• Cliffhanger: No matter what alignment Palatinus and Magnus' story concludes with, Mari gives birth to a baby born from Yumil while he contained the Progenitor's godlike power, apparently possessed by Rashidi, the main villain of the very first Ogre Battle game.
  • Defeat Means Playable: True for a few characters, such as Liedel and Biske.
  • Developers' Foresight: There is in fact an ending if your chaos frame tanks after recruiting Destin. And even an ending if Magnus loses to Destin in the secret final level, though it can be tricky to do.
  • Disc-One Nuke:
    • Hellhounds. With high speed, good HP, and three powerful attacks, in the early chapters a pair of them led by a Beast Tamer will absolutely outperform your measly Fighters and Amazons. As master classes become available, though, the greater numbers and versatility of human groups make Hellhounds and their evolved Cerberi forms irrelevant.
    • The last two birthday presents, the Diadora's Song armor and Noish's Promise sword, aren't that great compared to endgame equipment but are still much better than what you start the game with. If you're willing to spend several hours grinding, you can get them as early as level two.
  • Discretion Shot: The first time you see Ogres, the camera cuts away right as an Ogre's about to crush the knight that's discovered them.
  • Do Not Drop Your Weapon: Defeated bosses topple over and let their weapon go.
  • Duel Boss: In order to get a Sword of Tiamat required to make a Dragoon, one of your group leaders has to fight the dragon Grozz Nuy one on one.
  • Endless Winter: The northern parts of the Central Region (Ptia, Argent, Barpheth, and Tybell) are all locked into a magical permanent winter because of a curse the Progenitor put on them.
  • Enemy Mine: In Chapter Four, the influence of the Infernal Aura consolidates all three main enemy factions into one force, united against the Revolutionary Army.
  • Escort Mission: You have one where you must protect Yumil, but thankfully he does have four Black Knights protecting him, a high level melee class that you won't get until much later in the game, so he's not in much danger unless you let his unit fight every battle on the map.
  • Evil Is Not a Toy: It's one thing to summon denizens of the underworld to serve you, but to willingly give a person who doesn't like being used by you the powers of a demigod? The Holy Lodis empire ain't exactly run by geniuses.
  • Fauxlosophic Narration: Magnus and Destin's conversation about fate in the better endings of the game. Bonus points for Destin saying Prince Yumil accepted his fate, then immediately saying he fought against it.
  • First-Name Basis: General Godeslas. Godeslas is his FIRST name. As one LP says, "It's like if he went around getting called General Gary".
  • Flash of Pain: The color is different depending on the element of the attack, too.
  • Gambit Pileup: The main plot of the game is the Revolutionary Army trying to win freedom from Lodis. Simple enough. Around this main plot, though, you have: the Royal Family trying to preserve their positions by stopping the Revolution while also finding the Ultimate Power to beat Lodis; nobles like Rhade, Godeslas, and Kerikov, trying to get on top by working for the Royal Family and secretly with Lodis; Lodis itself, playing both royals and nobles against each other while working with netherworlders and trying to find the Ultimate Power themselves; Zeda, working with both Lodis and the Royal Family as suits her needs to ultimately awaken Danika; and Yumil, wanting a peaceful solution. Lots of Chronic Backstabbing Disorder, Motive Decay, Sanity Slippage, and Enemy Mine ensue, with the Last Plan Standing technically being Zeda's. (Though it's less a matter of things going All According to Plan and more a case of everyone else dying first.) Even the Netherworlders' plan to resurrect Danika is part of an even bigger gambit by Rashidi, the Big Bad of the first game.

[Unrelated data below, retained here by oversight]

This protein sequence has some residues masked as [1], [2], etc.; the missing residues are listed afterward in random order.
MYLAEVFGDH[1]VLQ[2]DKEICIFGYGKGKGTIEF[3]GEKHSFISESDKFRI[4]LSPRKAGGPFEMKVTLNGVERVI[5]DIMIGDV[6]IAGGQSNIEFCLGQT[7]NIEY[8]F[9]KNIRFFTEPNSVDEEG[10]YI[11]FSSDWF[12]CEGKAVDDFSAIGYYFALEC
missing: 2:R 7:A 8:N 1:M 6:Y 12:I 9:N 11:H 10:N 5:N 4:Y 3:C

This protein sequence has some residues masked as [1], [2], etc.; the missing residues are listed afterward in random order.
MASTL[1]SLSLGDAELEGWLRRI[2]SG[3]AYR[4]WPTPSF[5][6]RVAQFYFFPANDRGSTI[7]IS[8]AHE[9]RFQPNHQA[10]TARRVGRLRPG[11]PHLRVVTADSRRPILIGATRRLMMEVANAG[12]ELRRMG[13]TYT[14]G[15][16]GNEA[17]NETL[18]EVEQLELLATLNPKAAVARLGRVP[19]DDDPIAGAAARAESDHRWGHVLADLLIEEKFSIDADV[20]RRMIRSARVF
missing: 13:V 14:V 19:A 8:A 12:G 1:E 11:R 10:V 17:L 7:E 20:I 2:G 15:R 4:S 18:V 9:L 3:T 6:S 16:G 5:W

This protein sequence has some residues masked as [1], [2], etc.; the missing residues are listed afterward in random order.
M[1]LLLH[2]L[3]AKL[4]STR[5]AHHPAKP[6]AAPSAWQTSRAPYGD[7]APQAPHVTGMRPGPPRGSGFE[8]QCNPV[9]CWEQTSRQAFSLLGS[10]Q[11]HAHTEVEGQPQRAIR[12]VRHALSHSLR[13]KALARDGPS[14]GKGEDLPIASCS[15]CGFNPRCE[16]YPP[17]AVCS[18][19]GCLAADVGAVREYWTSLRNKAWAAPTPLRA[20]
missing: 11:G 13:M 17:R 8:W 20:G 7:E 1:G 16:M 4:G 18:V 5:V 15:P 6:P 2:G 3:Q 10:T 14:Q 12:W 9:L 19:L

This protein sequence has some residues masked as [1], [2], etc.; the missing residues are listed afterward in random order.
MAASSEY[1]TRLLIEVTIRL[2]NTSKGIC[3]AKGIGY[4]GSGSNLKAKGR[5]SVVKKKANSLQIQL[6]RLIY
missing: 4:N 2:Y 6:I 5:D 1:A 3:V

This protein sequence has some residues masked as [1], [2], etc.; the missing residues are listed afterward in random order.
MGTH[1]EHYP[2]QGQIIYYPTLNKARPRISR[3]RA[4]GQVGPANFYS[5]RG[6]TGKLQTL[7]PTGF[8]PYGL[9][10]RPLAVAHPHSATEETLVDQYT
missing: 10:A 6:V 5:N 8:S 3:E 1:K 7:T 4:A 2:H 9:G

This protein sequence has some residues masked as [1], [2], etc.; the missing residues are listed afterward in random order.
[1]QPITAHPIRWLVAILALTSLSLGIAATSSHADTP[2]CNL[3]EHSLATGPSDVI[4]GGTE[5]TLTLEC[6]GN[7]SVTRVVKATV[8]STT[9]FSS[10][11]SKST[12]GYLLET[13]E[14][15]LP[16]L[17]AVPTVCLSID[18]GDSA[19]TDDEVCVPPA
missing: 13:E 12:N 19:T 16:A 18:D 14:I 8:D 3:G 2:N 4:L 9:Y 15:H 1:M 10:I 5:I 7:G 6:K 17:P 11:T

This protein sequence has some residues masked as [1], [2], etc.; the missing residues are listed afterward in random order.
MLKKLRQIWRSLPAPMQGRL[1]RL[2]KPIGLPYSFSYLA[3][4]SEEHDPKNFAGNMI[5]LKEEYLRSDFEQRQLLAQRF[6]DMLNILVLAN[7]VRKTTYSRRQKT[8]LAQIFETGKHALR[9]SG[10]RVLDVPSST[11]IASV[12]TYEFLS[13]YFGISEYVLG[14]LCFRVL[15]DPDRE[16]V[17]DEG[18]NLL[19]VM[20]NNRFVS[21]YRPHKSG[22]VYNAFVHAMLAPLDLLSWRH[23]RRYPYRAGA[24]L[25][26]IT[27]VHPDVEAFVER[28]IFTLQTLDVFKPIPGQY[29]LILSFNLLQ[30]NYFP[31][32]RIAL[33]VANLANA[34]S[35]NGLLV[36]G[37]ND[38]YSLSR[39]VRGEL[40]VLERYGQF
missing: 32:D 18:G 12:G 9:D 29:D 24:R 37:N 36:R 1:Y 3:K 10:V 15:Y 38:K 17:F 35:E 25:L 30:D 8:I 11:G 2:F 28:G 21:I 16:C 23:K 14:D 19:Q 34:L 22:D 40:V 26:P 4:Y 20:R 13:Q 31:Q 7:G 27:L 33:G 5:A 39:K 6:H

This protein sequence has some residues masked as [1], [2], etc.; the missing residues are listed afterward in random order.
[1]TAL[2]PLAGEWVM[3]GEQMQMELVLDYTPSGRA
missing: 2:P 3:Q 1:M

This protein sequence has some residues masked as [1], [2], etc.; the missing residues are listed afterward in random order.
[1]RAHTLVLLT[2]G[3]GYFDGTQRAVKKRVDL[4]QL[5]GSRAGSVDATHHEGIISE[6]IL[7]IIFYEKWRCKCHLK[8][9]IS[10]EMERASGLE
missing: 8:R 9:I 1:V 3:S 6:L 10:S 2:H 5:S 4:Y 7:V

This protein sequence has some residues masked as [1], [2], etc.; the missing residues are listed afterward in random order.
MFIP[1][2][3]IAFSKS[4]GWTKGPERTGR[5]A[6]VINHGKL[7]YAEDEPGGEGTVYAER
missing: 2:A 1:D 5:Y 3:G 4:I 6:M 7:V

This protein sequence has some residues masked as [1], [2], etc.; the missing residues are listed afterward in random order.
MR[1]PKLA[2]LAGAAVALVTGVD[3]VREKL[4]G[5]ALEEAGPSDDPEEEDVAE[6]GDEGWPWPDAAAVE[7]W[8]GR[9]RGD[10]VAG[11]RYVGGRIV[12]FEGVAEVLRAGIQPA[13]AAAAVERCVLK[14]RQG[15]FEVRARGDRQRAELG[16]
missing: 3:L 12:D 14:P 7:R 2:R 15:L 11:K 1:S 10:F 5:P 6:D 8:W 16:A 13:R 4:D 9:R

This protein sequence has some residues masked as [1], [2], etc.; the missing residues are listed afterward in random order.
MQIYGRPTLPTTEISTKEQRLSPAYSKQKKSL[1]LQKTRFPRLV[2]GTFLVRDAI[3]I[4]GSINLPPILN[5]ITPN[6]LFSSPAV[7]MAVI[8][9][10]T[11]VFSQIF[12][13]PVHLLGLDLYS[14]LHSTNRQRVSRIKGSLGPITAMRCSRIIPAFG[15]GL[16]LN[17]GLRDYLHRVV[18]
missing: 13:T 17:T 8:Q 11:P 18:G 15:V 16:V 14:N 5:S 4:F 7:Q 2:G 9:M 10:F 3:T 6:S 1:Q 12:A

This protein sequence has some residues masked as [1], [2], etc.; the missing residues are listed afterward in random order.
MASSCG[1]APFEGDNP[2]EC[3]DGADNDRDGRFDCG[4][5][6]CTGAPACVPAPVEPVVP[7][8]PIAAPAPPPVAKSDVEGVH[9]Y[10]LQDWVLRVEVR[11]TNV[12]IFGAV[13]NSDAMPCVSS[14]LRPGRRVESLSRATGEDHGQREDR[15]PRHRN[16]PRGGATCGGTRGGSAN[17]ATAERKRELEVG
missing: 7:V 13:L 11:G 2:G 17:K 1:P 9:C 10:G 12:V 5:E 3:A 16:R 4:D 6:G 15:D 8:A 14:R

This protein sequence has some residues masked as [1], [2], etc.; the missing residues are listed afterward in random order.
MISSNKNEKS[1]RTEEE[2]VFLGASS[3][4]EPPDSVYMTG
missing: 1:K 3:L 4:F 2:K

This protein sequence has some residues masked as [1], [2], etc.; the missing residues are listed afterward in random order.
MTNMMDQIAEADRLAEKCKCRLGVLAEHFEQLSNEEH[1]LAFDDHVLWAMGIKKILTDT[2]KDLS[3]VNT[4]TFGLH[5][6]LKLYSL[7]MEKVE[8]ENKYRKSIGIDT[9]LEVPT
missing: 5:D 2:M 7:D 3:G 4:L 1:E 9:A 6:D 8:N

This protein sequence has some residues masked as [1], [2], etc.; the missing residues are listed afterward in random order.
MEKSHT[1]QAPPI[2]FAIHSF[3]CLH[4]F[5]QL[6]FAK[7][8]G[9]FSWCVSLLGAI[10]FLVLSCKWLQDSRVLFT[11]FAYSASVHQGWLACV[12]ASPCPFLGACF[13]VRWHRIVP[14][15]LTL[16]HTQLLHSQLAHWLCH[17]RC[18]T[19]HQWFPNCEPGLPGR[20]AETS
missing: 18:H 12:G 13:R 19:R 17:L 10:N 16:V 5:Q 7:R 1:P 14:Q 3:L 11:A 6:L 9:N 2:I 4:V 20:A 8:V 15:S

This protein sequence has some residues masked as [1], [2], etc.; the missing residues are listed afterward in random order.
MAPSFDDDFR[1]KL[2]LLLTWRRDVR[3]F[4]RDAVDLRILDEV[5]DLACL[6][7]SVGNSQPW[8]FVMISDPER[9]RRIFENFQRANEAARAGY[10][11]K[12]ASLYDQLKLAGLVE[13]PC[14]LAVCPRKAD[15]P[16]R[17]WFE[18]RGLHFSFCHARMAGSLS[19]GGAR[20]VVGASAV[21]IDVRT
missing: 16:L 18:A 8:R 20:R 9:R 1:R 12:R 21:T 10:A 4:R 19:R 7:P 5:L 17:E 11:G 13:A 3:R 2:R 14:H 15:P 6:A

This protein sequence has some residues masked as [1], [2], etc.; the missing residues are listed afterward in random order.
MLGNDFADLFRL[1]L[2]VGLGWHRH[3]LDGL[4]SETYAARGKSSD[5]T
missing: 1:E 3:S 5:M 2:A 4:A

• Gameplay and Story Integration:
    • "Capturing" and "liberating" isn't just flavor text, but a reflection of whether in-universe your army is viewed as benevolent rescuers or oppressive invaders, and the main thing that determines what ending you get.
    • Most magical effects in cutscenes can't be reproduced in gameplay, but Saradin uses Ray of Paralysis in the prologue and Mari uses the Dark Quest and Nightmare spells against Baldwin.
  • Gameplay and Story Segregation:
  • Geo Effects: Certain units fight better and move quicker through different terrain, and a unit occupying a stronghold gets a defensive bonus.
  • Guest-Star Party Member: In an early mission, an uncontrollable Yumil leads a unit with four Black Knights across Mylesia.
    • Ankiseth also. He can cast combo magic (by himself) and comes with two Cataphracts. Ankiseth's squad can then join your army after this mission.
    • Similar things happen with both Europea and Carth.
  • Guide Dang It!: Multiple times over, for everything from unlocking specific classes to the difference between "Capturing" and "Liberating" a city isn't well-explained.
  • Guys Smash, Girls Shoot: The base male class is a Fighter, that uses swords. The base female class is an Amazon, that uses bows.
    • Though partially averted, unlike in the first Ogre Battle. Female units can become competent if suboptimal front-liners by promoting to Dragon Trainer or Valkyrie class lines. The fully promoted Archer line, though, grants 3 attacks versus the 2 attacks the other lines offer.
  • Heroes Prefer Swords: Not just Magnus, but Ankiseth, Dio, Destin, and Debonair too.
  • Informed Equipment: Weapons change, but no matter what headgear or armor you put on, a character's clothing remains the same.
  • In-Universe Game Clock: Night and day. Some events can be triggered only during certain times of the day, too.
  • Invisible Wall: Even though some maps are linked (where the final fortress of one mission will become the starting point of the next one), you can't go from region to region without accessing the overworld. This actually proves beneficial for hunting down leaderless units.